I did make it to the hearing just in time for the proceedings. I heard attorneys Barry Scheck and Stephen Ross Johnson make a powerful case for the testing. I heard three death row exonerees, also present for the hearing, tell the media why DNA testing is so critical to ensure that innocent people are not executed and to get to the truth in this case. I also heard the Shelby County Assistant DA argue that the law only allows the person convicted of the crime to request testing, not his or her estate, so the testing should not be allowed.

This is the State’s argument? So the Tennessee court okays the execution of Sedley Alley without allowing him DNA testing, reverses the decision five years after his execution, and now the State argues that for testing to occur now, Mr. Alley has to request it. The State does know that it executed him, right?

This ridiculous argument led the Johnson City Press Editorial staff to write, “Of all the preposterous legal situations we’ve read about in recent years, an effort this week to halt a DNA inquiry in a Tennessee execution review might just take the cake.” Amen to that.

Obviously, we don’t know what the testing will show…precisely why we need it. But regardless of the results, the testing will get us closer to the truth. The truth is all that April Alley wants. And we all should want the truth too, not just because it is what our justice system is supposed to be about but also because it might identify another person as the perpetrator of this crime, a person who has been out there since 1985 possibly committing other heinous crimes.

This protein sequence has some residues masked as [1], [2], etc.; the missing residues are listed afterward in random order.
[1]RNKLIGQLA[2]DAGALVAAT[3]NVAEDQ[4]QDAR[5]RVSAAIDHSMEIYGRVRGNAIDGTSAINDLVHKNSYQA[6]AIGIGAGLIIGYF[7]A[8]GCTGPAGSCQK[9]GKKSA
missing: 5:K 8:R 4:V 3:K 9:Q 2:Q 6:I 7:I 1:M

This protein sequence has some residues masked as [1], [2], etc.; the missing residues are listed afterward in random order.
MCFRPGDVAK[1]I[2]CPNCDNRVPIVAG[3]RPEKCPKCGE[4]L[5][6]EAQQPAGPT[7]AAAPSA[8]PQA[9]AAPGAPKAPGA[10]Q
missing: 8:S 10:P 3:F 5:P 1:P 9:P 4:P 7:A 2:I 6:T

This push for DNA testing comes at the same time that the Tennessee Attorney General has requested that nine more execution dates be set and made an unprecedented move to appeal a decision made by Davidson County District Attorney General Glenn Funk to reduce Abu Ali Abudur’Rahman’s death sentence to life. General Funk agreed to this new sentence because of the overt racism and prosecutorial misconduct that infected Mr. Abdur’Rahman’s trial. In appealing the decision made by an elected DA and approved by a judge, the State has demonstrated yet again, as it has in Mr. Alley’s case, that what it is actually defending is not justice but maintaining a conviction, not truth but a broken process.

Mr. Abdur’Rahman’s attorney Brad MacLean shared the same sentiment at the conclusion of the press conference about Abu Ali’s case last Friday:

The AG claims he is upholding the ‘rule of law’. Our question is what rule of law is he talking about? Is he talking about a rule that says it’s OK for a racist prosecutor to use race in jury selection? Is he talking about a rule that says it’s OK for a prosecutor to be dishonest? Is he talking about a rule that says our criminal justice system cannot correct a grave error? Is he talking about a rule that says it’s OK to inflict cruel and unusual punishment? Is he talking about a rule that says a district attorney general is not to gain justice, but rather he is to pursue a victory at any cost? Those are not our rules of law.

As citizens, we must impress upon Governor Lee that Tennessee’s death penalty cannot be trusted. These two cases bear witness to that fact. In the interest of truth and justice, all executions must be stopped in Tennessee so that our state can take a long, hard look at the current process, examining it from top to bottom. A comprehensive, independent analysis of this system must be conducted before any other person is put to death in Tennessee. Justice demands nothing less.